Despite Boosting Clock Speeds, AMD’s Ryzen 3000 BIOS Fix Hides An Inconvenient Allocation Issue
AMD’s Ryzen 3000 bios fix may not be all its cut out to be according to an in-depth report from tech purveyors Tom’s Hardware.
AMD Ryzen BIOS fix
The fix, announced last week by AMD, provided an update to the BIOS firmware to curb issues affect the boost clock speed that saw the Ryzen 3000 CPUs unable to hit its maximum boost frequency to the dismay of many users.
AMD said at the time, ”The new BIOS resolves this issue by implementing the performance optimization to enhance the frequency which will add approximately 25-50MHz to the current boost frequencies under various workloads.” The fix is slated to be available to the public from September 30th via official channels.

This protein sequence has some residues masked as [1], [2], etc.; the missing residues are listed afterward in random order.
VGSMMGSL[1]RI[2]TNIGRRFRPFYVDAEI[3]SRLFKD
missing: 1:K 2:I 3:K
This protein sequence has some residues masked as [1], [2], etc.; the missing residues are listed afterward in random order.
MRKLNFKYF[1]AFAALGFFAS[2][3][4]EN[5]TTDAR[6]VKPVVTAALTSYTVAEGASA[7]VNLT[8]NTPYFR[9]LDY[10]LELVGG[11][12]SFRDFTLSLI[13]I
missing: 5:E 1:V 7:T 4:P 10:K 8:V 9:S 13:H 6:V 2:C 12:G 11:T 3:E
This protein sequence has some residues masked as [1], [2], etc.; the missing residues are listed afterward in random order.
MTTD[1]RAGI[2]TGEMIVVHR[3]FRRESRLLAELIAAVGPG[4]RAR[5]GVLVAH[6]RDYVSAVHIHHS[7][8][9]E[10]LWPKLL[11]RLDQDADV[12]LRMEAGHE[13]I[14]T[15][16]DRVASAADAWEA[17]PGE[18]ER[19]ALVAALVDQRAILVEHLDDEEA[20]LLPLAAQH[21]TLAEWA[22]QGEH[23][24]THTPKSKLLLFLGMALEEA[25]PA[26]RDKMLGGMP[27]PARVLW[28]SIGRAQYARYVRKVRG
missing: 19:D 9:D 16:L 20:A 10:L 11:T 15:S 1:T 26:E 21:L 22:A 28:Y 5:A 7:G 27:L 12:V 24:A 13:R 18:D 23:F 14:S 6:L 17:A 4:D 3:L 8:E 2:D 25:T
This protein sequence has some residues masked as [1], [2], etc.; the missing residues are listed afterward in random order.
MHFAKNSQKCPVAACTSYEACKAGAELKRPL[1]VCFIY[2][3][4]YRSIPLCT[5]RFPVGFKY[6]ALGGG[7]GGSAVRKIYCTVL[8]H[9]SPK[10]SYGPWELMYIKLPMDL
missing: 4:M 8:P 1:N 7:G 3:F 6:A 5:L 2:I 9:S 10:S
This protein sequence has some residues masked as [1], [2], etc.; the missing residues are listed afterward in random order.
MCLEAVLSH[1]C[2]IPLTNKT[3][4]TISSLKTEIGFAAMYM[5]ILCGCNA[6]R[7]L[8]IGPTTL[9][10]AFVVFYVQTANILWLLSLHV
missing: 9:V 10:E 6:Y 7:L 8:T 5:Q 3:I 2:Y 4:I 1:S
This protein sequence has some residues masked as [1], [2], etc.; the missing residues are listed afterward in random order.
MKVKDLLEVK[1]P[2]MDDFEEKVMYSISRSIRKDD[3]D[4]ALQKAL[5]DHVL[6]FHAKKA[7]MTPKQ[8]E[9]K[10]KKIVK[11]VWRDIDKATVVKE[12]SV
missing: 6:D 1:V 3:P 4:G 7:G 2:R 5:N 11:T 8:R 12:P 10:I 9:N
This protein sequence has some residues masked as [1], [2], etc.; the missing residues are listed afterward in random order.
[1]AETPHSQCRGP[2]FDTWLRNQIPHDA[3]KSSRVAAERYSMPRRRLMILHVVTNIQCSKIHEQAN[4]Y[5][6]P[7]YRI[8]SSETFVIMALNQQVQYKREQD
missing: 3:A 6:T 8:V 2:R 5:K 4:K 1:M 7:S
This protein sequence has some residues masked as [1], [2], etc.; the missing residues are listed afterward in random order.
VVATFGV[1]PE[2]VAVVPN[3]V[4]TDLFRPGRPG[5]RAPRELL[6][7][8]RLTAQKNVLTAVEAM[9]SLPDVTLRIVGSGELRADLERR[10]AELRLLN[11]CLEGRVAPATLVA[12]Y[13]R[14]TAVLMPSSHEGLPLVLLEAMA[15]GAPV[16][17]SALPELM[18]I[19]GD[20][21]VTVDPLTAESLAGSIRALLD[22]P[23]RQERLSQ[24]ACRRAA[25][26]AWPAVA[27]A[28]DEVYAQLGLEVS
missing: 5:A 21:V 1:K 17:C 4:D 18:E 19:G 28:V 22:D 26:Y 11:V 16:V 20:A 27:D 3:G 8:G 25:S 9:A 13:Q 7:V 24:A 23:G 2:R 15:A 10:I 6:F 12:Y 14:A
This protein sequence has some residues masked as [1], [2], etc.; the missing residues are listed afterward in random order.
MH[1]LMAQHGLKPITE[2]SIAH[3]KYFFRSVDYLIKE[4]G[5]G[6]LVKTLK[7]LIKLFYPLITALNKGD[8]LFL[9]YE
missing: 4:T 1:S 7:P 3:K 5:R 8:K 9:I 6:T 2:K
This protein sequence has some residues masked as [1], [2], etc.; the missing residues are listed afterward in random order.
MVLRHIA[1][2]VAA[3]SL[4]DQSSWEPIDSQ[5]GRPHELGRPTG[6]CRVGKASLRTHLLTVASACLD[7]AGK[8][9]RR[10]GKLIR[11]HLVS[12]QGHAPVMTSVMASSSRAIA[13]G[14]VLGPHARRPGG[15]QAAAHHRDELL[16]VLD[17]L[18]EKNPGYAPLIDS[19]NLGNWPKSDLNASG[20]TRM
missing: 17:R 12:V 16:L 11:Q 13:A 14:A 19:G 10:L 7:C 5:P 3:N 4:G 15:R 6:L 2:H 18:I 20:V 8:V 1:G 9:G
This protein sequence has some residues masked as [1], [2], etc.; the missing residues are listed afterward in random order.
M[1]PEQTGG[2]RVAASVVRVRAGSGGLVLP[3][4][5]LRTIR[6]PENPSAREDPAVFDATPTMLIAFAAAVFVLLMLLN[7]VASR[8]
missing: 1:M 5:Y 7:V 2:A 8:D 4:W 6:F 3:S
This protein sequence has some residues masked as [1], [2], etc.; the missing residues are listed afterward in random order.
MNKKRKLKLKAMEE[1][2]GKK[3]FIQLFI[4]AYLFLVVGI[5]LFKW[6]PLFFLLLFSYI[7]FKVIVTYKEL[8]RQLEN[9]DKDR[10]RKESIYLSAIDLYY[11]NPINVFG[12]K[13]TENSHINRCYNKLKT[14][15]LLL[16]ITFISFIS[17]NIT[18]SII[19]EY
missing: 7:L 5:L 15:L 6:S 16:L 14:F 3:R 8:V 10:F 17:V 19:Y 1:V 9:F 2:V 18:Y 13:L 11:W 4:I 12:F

However, going by Tom’s Hardware look at the update, it may cause more problems than it solves despite boosting speeds by up to 75MHz to a maximum frequency of 4.65 GHz.
BIOS Update Tests
The tests detected erratic boost behavior whereby the cores with the most substantial workload weren’t necessarily being boosted, while others that remained relatively unburdened were benefiting from the boost. With the 75 MHz boost measuring as reasonably inconsequential in the grand scheme of over 4.5 GHz, the benefits of the BIOS fix may be at best minor. In a situation where some cores at max capacity, the boost would be straight up redundant.
The issue appears to stem from the way Windows 10’s scheduler interacts with the build of the AMD chips. It isn’t a new problem, but one that casts shade on AMD’s efforts to respond to public cries for those precious extra MHz.
Regardless, the Ryzen 3000 remains an excellent CPU capable of incredible performance for the price. Hopefully, AMD can iron the boost allocation problems in due course to showcase the chip in all its glory.